My first Haldi KumKum

Mid of last week I got an email with an invitation to 'Haldi KumKum'. My friend is Indian - so that gave me at least a rough direction. I was available and since I am open minded and interested - something that some people call 'nosey' - I was only too happy to accept.

I silently thanked the inventor of the internet, and off I went to consult my computer... only to find all sorts of stuff to buy for this event, but only one article to explain it.

Well I usually don't copy whole articles, but this site may not exist forever, better not lose the info - who knows if I would be able to describe correctly what I were about to experience.

January Fairs Festivals : Haldi Kumkum

HALDI KUMKUM: Women's Fun Meetings

A celebration which satisfies the feminine need to dress up is Haldi Kurnkum. This is a get-together organised by women for women and is held on several festive days of the year. There is no religious or historical significance attached to this celebration. It has gained popularity because such gatherings present opportunities for women to invite friends, relatives and new acquaintances to meet in an atmosphere of merriment and fun. On such occasions, the hostess distributes bangles, sweets, vermillion, small novelties, flowers, betel leaves and nuts as well as coconuts.

Sankrantils the first festival during which Haldi Kurnkum meets are organised. Women decorate their homes with floral torans and distribute sesame sweets and gifts to their friends. Haldi Kurnkums are also held during the first month of spring, Chaitra. On these occasions, women joyfully share the fruits and vegetables of the season and have a feast of mangoes, jackfruit, melons and sprouted pulses cooked with spices. Later in the year, Haldi Kurnkum festivities are also held during Mangalagauri, Haritalika andNavaratri. Haldi Kurnkum gatherings are occasions when newly married women show special respect to their elders by seeking their blessings. Young brides take great pleasure in dressing up in traditonal garments and jewellery.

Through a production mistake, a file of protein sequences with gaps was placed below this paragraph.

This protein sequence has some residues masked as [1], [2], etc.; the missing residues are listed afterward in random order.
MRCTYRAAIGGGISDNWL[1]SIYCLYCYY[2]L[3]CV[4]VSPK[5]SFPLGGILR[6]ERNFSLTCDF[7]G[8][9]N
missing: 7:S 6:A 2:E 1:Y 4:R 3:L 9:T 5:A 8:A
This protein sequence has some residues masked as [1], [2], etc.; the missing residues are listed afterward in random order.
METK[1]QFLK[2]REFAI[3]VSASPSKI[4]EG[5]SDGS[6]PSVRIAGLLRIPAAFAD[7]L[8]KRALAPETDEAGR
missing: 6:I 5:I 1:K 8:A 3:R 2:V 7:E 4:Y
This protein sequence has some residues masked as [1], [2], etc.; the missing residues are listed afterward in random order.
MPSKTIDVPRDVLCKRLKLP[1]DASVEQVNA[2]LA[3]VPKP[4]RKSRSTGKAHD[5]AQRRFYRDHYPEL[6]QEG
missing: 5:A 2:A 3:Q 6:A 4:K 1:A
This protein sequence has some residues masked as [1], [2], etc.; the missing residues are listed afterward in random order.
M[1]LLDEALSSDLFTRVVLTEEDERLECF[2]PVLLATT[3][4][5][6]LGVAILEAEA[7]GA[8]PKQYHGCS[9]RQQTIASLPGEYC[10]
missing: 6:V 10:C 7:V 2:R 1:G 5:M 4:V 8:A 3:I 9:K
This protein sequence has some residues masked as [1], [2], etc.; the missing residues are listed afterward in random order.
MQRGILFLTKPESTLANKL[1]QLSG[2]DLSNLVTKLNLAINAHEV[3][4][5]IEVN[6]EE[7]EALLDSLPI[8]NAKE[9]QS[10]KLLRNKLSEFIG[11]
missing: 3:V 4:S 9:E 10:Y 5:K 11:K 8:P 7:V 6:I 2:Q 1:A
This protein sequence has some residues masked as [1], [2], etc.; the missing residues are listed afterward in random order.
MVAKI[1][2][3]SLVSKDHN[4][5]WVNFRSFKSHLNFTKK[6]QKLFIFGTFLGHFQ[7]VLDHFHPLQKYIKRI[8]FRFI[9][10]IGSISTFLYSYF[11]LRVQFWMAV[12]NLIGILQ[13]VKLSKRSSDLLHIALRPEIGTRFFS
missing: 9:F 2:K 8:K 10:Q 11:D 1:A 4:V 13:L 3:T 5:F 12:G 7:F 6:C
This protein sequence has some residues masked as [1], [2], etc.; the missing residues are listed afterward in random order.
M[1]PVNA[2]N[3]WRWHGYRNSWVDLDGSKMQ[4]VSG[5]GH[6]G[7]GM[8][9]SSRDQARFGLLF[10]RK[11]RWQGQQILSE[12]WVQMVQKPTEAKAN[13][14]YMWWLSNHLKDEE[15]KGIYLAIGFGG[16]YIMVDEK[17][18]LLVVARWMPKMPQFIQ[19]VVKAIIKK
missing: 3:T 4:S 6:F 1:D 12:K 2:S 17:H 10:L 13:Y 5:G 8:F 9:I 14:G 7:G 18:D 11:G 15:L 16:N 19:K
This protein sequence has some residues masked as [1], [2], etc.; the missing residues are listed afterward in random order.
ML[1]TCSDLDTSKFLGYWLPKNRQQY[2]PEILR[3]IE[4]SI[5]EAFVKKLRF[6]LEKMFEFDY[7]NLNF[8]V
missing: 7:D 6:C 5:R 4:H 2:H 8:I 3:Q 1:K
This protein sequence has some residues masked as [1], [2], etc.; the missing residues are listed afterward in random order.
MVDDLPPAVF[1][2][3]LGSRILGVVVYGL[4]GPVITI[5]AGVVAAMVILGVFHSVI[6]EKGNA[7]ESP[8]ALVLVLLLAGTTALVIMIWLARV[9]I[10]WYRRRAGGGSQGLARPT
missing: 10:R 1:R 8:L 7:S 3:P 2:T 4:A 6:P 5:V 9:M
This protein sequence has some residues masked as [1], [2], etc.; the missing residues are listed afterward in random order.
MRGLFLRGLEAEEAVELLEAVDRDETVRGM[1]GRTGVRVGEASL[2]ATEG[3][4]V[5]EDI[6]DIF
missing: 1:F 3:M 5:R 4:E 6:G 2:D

The custom of holding Haldi Kumkums was common during the rule of the Marathas and Peshwas in Maharashtra. Palaces of the time had specific areas created for these very celebrations with stone troughs built for holding the vermillion and turmeric powders. In those days, queens or courtiers' wives, gave opulent gifts to their guests. Similarly, gifts of jewels and rich clothing were offered to goddess Bhavani or Parvati before the Haldi Kurnkum season began. In days gone by and even now in orthodox Hindu families, such occasions were meant only for single or married women and excluded widows who were considered inauspicious and thus unwelcome. The lowly status of widows is a major shortcoming of Hinduism. But in urban, educated homes, such gatherings are becoming more open and are called Sakhi Sammelans or women's friendly gatherings. Chaat and different kinds of spicy snacks, sweets or special foods associated with the season are shared. Nevertheless, the purpose of most feminine festivals is to pray for the welfare and prosperity of the family.